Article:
The case against Alla Ali Bin Ali Ahmed
Ali Ahmed, who was seized, with at least 15 other prisoners, in a raid on a house in Faisalabad, Pakistan, on March 28, 2002 (on the same night that the alleged senior al-Qaeda operative Abu Zubaydah was captured in another house raid), has always stated that he traveled to Pakistan “in order to find a religious school at which to study the Koran,” as Judge Kessler described it, and “denies ever going to Afghanistan, training at an al-Qaeda camp, fighting against anyone, or being a member of a terrorist group.”
In a military review board at Guantánamo in 2007, he explained that he traveled to Pakistan, on a one-month visa, “to learn the Koran so he could be a teacher,” but ended up stuck in the guest house “because the situation at that time was they were arresting any Arab that was found there in Pakistan so we were just sitting and waiting in that house.”
In its case against him, the government drew on allegations made by four prisoners in Guantánamo, and also attempted to rely on a “mosaic theory” of intelligence. As Judge Kessler described it, drawing on documents submitted by the government,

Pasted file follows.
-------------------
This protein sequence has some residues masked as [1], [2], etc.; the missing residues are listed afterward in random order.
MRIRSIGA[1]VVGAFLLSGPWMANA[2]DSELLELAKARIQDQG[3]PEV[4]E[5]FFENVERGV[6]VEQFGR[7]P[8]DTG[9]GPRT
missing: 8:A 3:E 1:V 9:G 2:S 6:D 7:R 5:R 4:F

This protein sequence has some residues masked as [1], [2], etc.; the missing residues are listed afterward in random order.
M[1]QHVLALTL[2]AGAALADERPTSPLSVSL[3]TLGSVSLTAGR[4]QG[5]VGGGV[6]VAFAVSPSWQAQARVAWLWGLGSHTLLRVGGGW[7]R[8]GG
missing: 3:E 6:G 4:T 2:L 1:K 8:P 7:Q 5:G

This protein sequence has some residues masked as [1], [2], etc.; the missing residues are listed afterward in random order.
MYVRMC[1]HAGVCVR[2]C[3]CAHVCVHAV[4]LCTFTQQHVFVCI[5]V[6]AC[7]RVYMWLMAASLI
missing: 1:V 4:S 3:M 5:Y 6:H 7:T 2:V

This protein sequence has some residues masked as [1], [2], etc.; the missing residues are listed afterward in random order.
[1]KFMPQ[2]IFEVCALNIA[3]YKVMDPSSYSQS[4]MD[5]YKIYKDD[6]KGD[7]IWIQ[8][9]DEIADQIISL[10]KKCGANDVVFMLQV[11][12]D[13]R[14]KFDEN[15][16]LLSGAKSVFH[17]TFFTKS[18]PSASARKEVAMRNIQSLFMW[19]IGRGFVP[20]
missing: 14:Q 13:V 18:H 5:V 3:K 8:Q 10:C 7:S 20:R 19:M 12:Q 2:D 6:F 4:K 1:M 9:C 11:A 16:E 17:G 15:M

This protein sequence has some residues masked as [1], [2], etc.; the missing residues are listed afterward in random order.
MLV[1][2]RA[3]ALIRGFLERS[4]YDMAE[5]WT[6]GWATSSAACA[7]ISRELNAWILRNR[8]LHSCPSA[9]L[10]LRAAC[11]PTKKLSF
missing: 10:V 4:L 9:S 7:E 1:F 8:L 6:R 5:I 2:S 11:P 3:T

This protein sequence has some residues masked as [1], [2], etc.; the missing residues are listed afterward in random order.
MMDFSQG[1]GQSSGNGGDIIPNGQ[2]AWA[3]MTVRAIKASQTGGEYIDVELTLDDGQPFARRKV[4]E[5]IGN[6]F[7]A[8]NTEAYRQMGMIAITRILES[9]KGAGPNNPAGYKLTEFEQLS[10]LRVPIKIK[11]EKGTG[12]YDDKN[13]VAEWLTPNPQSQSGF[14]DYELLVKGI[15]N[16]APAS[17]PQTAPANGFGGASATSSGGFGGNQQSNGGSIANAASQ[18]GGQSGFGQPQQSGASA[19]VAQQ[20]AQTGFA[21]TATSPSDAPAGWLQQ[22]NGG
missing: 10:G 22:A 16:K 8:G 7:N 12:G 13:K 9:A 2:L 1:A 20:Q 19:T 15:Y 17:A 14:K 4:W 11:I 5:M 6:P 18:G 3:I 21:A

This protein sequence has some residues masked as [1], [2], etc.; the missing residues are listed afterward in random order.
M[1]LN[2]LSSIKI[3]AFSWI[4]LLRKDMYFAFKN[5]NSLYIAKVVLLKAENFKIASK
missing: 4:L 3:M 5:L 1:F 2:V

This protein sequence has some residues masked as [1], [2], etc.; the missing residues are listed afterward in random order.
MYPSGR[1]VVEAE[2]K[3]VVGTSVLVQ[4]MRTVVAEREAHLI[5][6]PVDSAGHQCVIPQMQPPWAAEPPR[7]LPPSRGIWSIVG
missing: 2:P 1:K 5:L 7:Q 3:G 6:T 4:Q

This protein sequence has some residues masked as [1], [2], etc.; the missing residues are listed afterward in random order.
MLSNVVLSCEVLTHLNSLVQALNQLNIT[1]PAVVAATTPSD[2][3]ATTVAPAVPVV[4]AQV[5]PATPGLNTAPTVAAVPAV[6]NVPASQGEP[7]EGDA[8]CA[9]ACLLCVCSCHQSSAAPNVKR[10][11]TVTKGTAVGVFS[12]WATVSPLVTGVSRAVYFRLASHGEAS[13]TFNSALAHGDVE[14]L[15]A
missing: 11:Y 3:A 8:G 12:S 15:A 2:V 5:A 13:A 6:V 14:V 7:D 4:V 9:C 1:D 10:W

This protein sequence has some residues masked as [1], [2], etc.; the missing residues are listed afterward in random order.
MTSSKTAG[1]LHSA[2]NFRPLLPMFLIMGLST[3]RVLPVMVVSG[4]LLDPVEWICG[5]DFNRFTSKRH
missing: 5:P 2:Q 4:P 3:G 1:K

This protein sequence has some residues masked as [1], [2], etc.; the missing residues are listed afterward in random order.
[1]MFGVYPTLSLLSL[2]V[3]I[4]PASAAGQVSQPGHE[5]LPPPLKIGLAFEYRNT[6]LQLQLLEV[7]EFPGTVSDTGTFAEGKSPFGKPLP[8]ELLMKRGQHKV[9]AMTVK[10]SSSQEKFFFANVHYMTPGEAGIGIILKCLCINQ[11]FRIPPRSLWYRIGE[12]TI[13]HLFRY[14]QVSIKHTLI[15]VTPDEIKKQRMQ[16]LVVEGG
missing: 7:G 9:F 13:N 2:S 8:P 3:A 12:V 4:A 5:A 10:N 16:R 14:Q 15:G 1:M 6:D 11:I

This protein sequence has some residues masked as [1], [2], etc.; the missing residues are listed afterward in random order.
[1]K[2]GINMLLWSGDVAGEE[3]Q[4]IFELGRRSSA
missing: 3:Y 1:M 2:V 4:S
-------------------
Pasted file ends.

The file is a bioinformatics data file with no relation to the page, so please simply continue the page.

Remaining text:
[the] theory is that each of these allegations — and even the individual pieces of evidence supporting these allegations — should not be examined in isolation. Rather, “[t]he probity of any single piece of evidence should be evaluated based on the evidence as a whole,” to determine whether, when considered “as a whole,” the evidence supporting these allegations comes together to create a “mosaic” that shows the Petitioner to be justifiably detained.
Judge Kessler then noted that, although it “may well be true” that “use of the mosaic approach is a common and well-established mode of analysis in the intelligence community … at this point in this long, drawn-out litigation the Court’s obligation is to make findings of fact and conclusions of law” to consider the government’s case. After pointing out that the mosaic theory “is only as persuasive as the tiles which compose it and the glue which binds them together,” she then proceeded to highlight a catalog of deficiencies in the tiles and the glue.